I get a lot of flack from photographer friends about my desire to be asked before photographed. They err on the side of “if you’re in a public place, your consent is automatic”. I agree that at times that’s true. I can’t really get annoyed if I’m speaking at a conference and my picture or a video is taken, and I don’t – it’s all about context.  There is a difference between being in a “public place” and “publicy” and a need in this hyperconnected age to be vigilant and respectful about not just your own privacy but the privacy of those you come in contact with.

Mass adoption of new technology always causes a cultural shift. As one example: the dissolution of public transportation and rise of the car brought us the suburbs and contributed to urban decay in addition to making it possible to do cool things like go visit relatives in Ireland or go on vacation quickly and easily (the car and the plane brought us the world, but the trade offs for easy access to the planet have been pretty significant).

I wonder if we are prepared for – or even cognizant of – the cultural shift away from privacy that is in process right now and what it will cost us if not handled delicately and reigned in to allow for private spaces inside and out. Study after study  shows that privacy, the ability to reinvent oneself or move past a prior mistake in life (Think for a moment of Facebook’s recent indication that they will open up to ages 13 and under and what that will mean to their ability to grow from bad decisions, learn and reinvent when it’s time to move into their adult life. Pretty serious impact, isn’t it? ), the chance for quiet solitude and reflection to grow creativity and deepen thought processes, the ability to move safely from one place to another and more are vital to our well being as individuals and as a society.

*Note: the issue of trading our online behavioral and shopping data for access to sites is a whole ‘nother issue/can of worms. Post on that coming soon.

What are your thoughts on privacy vs publicy and this huge cultural shift that is going on under our noses?

The Reports of Facebook’s Death Are Greatly Exaggerated

Please believe me when I say that I fervently wish reports of Facebook’s pending doom like this one were true. I just can’t agree, however. I think it is the wishful thinking of a tech press, sour investors and tech savvy professionals that don’t like the platform, and that it doesn’t take into account some key factors.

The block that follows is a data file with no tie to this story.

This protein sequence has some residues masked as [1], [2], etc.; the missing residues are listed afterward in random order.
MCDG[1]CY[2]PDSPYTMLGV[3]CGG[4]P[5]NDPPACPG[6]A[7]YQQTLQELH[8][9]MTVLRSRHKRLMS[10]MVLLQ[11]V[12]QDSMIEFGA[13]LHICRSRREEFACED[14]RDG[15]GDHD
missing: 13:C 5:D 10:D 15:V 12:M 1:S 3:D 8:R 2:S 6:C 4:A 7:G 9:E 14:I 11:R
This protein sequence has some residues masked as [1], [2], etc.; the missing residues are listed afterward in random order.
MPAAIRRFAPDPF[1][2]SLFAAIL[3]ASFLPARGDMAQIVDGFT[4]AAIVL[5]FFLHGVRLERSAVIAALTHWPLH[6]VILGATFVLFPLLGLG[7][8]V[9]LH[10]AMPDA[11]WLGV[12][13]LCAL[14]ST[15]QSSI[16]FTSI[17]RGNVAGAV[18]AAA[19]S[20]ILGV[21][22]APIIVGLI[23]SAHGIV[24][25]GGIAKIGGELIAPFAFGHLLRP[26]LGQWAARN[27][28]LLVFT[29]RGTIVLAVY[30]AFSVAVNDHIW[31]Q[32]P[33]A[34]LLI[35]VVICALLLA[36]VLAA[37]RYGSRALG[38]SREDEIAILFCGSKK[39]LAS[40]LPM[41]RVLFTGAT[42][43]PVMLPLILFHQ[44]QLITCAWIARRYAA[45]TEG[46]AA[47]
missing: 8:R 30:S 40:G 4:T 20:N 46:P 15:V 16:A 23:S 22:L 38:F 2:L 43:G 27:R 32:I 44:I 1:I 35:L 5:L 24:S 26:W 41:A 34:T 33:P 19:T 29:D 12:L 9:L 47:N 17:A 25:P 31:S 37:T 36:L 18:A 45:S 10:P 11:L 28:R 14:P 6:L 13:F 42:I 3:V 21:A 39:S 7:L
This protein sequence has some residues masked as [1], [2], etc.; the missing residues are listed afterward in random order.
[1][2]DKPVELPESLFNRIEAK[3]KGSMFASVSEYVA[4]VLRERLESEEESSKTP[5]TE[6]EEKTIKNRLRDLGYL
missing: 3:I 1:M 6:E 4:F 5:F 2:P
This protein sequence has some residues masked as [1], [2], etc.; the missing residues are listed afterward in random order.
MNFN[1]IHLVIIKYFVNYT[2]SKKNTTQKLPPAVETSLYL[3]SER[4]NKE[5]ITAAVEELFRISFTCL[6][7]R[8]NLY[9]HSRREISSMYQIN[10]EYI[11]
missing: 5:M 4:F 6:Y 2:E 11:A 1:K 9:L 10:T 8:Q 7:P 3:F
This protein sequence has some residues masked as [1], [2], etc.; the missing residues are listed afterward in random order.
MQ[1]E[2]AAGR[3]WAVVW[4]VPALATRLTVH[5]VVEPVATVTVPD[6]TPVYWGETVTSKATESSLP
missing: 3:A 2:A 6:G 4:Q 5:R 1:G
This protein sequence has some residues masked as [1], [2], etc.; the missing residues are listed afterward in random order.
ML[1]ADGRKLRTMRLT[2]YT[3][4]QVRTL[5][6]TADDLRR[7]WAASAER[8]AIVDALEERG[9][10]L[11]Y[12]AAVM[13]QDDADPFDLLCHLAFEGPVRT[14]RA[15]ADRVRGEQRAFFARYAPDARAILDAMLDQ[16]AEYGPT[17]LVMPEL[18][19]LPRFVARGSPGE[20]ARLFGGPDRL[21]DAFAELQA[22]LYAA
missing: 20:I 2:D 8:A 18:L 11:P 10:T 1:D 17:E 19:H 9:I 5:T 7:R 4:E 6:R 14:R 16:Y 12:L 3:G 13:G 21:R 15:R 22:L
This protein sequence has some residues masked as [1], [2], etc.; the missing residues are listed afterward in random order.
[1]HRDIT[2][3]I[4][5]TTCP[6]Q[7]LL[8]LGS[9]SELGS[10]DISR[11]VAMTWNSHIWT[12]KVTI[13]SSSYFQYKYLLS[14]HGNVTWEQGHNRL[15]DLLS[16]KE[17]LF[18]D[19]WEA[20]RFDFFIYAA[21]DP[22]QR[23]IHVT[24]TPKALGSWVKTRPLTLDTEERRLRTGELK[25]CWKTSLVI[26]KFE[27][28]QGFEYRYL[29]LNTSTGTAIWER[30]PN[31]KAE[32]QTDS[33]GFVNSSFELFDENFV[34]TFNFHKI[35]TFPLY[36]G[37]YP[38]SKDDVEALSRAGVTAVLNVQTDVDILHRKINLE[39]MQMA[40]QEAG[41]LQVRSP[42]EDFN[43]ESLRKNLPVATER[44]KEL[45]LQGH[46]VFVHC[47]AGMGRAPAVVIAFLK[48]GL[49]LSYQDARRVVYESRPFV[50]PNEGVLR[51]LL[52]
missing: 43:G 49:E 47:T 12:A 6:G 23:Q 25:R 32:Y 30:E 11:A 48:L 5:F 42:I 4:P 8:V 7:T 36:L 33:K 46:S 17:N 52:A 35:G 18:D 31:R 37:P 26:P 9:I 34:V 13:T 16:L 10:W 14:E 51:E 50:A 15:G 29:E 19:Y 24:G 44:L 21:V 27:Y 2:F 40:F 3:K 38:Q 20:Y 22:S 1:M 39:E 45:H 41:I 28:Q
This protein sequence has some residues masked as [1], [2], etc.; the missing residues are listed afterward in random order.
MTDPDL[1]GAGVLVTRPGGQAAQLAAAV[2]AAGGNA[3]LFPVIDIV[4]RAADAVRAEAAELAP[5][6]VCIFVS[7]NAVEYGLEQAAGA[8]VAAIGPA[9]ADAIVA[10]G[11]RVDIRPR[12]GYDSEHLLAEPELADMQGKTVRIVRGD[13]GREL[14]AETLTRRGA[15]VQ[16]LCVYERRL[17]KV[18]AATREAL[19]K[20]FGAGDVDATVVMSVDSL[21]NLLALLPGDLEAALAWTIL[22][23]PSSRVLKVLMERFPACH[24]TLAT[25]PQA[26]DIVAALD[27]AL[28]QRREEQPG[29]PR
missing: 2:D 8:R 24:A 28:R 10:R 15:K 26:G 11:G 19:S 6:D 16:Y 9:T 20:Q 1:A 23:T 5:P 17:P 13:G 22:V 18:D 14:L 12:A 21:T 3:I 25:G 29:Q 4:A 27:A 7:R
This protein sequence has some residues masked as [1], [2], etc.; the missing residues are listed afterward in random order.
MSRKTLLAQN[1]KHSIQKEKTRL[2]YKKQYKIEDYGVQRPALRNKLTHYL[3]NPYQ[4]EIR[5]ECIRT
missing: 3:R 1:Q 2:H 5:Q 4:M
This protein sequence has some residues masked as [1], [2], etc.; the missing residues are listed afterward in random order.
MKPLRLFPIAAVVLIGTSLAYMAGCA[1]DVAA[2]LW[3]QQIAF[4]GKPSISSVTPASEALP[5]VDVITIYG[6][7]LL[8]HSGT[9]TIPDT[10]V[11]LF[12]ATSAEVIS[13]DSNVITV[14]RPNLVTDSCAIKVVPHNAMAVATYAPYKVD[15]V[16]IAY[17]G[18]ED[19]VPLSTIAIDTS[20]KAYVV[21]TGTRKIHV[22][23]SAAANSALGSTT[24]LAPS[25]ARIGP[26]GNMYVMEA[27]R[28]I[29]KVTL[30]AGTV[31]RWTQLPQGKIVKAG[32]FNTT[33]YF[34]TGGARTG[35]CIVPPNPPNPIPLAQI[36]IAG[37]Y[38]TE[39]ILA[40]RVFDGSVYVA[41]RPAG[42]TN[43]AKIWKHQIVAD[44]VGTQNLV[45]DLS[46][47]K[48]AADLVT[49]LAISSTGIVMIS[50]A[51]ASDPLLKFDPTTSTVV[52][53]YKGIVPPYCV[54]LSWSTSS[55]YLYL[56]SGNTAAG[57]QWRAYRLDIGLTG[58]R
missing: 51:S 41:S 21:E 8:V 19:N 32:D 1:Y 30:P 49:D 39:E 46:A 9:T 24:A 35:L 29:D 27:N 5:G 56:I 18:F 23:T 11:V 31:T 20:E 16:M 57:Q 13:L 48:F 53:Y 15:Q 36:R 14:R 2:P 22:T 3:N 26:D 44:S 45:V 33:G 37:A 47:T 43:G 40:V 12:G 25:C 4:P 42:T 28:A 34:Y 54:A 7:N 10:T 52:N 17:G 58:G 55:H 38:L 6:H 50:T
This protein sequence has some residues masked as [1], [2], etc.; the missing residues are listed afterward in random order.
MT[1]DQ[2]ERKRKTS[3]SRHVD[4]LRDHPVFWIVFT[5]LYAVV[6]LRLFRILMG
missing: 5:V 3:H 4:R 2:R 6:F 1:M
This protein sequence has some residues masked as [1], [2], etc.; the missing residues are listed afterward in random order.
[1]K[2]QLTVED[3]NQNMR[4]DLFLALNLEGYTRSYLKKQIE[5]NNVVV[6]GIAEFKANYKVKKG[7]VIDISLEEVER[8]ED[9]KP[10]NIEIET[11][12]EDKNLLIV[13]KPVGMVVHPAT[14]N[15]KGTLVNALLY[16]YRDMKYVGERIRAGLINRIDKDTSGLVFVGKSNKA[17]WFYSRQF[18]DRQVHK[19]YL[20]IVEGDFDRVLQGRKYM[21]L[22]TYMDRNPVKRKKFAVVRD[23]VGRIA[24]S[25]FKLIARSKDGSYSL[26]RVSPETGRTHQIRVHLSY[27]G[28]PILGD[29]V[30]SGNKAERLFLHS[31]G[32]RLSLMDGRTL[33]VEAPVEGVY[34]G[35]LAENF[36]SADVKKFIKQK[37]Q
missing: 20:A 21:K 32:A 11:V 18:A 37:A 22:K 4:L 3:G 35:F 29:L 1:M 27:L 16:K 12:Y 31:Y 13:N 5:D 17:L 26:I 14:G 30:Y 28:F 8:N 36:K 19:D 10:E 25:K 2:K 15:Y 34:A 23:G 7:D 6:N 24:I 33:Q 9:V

The most significant factor this prediction ignores is the human element. I agree that Facebook is evil and manhandles our privacy on a regular basis. I’d love to see people stand up and fight to prevent the significant changes the careless use of Facebook on a regular basis has made to our individual concept of accepted privacy vs publicy and how those changes are (negatively) impacting our society. The chances of that happening are slim to none, however, no matter how hard people like myself advocate for vigilantly guarding your right to privacy.

Completely ignoring the added issues of Facebook’s impact on how we think, our workday and our offline relationships, we can’t ignore one thing Facebook has mastered: it’s users behavior and emotional need to connect. Facebook has inserted itself into our lives in a way that MySpace and Yahoo simply never did. It’s crossed a barrier between generations that neither of those social networks were able to cross by finding a way to coexist across age limits, careers and demograhics. MySpace never really resonated with the parents or the grandparents in the way Facebook does – they got lost in the glare and blare and glitter. Yahoo never really resonated with kids past a certain age the way it resonated with an older demographic. Facebook manages to straddle the line.

The second factor that the article ignores is iteration. Many would choose the over-used term innovation here, but that’s not accurate. There is not a lot in the way of true innovation going on in tech right now. However, the company that can spot trends and iterate fastest across the most demographic touchpoints will win, and for the foreseeable future, like it or not, that company looks like it’s going to be Facebook.  The only way I see Facebook being completely gone by 2020 is if the internet (or the concept of a nextnet, whatever this space becomes over time) is itself gone. As long as we can connect, Facebook has shown a willingness (and budget) to iterate itself into our lives continuously.

Some say marketing will be what kills Facebook over time, but I disagree there also. Facebook has made it quite difficult for the average marketer of the average company to see success on their platform, and that is very intentional. They want to straddle the line of paying the bills and keeping the user enthralled, and you can’t do that as a company if you let marketing run the show (see this piece on GM for one example). Companies that play well in the pool, like Ford, see success, but others struggle, unable to see beyond traditional, limited marketing rhetoric. This ability to force marketing to act on the sidelines and to put the users into the marketing stream via stories is a third thing that will keep Facebook relevant far longer than most expect.

The fourth and final key element to the longevity of Facebook is their New York Yankees style growth plan. If they can make it, they do, and if they can’t make it, they buy it (disclaimer: Red Sox Fan). There is a lot of talent out there toiling away at various startups or under the umbrella of stodgier existing companies that will have plenty of ideas and technologies for sale to keep Facebook strong for years to come. Jut because some pundits think that’s a lazy approach, or some purists think you should create these things for yourself, doesn’t mean that buying talent or tools doesn’t work. So far it seems to be working far better for Facebook than it does for Google, a company who tends to ignore or kill the majority of the cool tech it buys.